Once, I worked at the headquarters of a very large “Fortune 100” corporation. This corporation, as do all corporations, had spent millions of dollars on their email system, and their overwrought mailing lists were the stuff of legend. Have you ever tried to communicate with anyone, to any true effect, “over email?” Intentions are misread. Bosses are “cc’ed.” Asses are covered. Calls and responses, in a foreshadowing of the dawning Facebook, were endlessly copied and pasted in to still more emails, by way of response, by way of accountability, by way of refutation, by way of communication. A classic example of words being flung far and wide and very little being communicated.

I recently started interacting with a service provider in another state. This person bills their services, as many increasingly do, as being completely on-line, Internet-based. People pay sometimes large amounts of money to take advantage of the knowledge and experience on offer, and as long as the provider is in either a mood or a mode to disseminate information, all’s well. Send an email with your own question, clarification, or idea, though? Nothing. Crickets. Perhaps they haven’t seen it yet. Perhaps they have but they’ll get back to me later. Perhaps there was something inappropriate in my deciding to initiate conversation first. Perhaps they were busy with other things. Regardless of their reason, though, I’m left in the dark. Is it in my spam folder? It’s been three days — did I accidentally delete their response? Maybe I’ll give it another week. How long is too long? The end result, after everything, is nothing. No response. No communication at all.


Picture the same scenario in person: You walk up to someone, you ask them a question, something appropriate, something salient to that particular relationship. Imagine them refusing to meet your gaze, and after a few minutes, while you’re waiting for a response, imagine that they simply walk away. Ridiculous. Probably hardly ever happens, in the real world. But online? Via text? Via email? It happens all the time. You’re left with nothing but a question mark, and no way to follow up.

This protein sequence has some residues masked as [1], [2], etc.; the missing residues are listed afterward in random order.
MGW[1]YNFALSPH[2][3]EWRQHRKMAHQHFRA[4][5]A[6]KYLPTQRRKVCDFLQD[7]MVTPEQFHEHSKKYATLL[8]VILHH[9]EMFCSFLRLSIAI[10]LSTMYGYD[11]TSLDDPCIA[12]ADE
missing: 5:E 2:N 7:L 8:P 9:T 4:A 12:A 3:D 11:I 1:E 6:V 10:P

Because the follow-up is worse. In this gizmo-based non-comminicative communication, there are no options I know of to address the issue. “Did you get my text?” “Did you get my email?” “Did you get my voicemail?” Those are all usually, and in this context understandably, polite versions of “why didn’t you get back to me?” Regardless of the situation, what I will normally find is that the person is offended that I’ve pressed them. Never mind how offended we might be that we were, in effect, completely and wholly blown-off. They are offended that we asked about it. We called them on it. We caught them being bad, and they resent us for it. Can I have my answer now that we’re talking? No. Now I’m mad at you.

I wish we’d grow out of it. I wish we’d all band together and refute the prognosticators who have long said that technology is making us childish, self-serving meatsacks and talk to one another like grown-ups, even just to prove them wrong, damned prognosticators. It takes no more than ten seconds to respond, using our gizmos, in even the most terse and basic of ways. Especially the “professionals” playing grown-up with the neat toys: People have entered in to this relationship respecting you. Have the sense of decency to at least behave, outwardly, as if you respect them, too. It takes so little effort.

Until then, please leave your name, number, and time you called, after the beep. If you’d like to leave a call-back number, press five now. If you’d like to send a fax, press six now. If you’d like to end this call, please hang up now.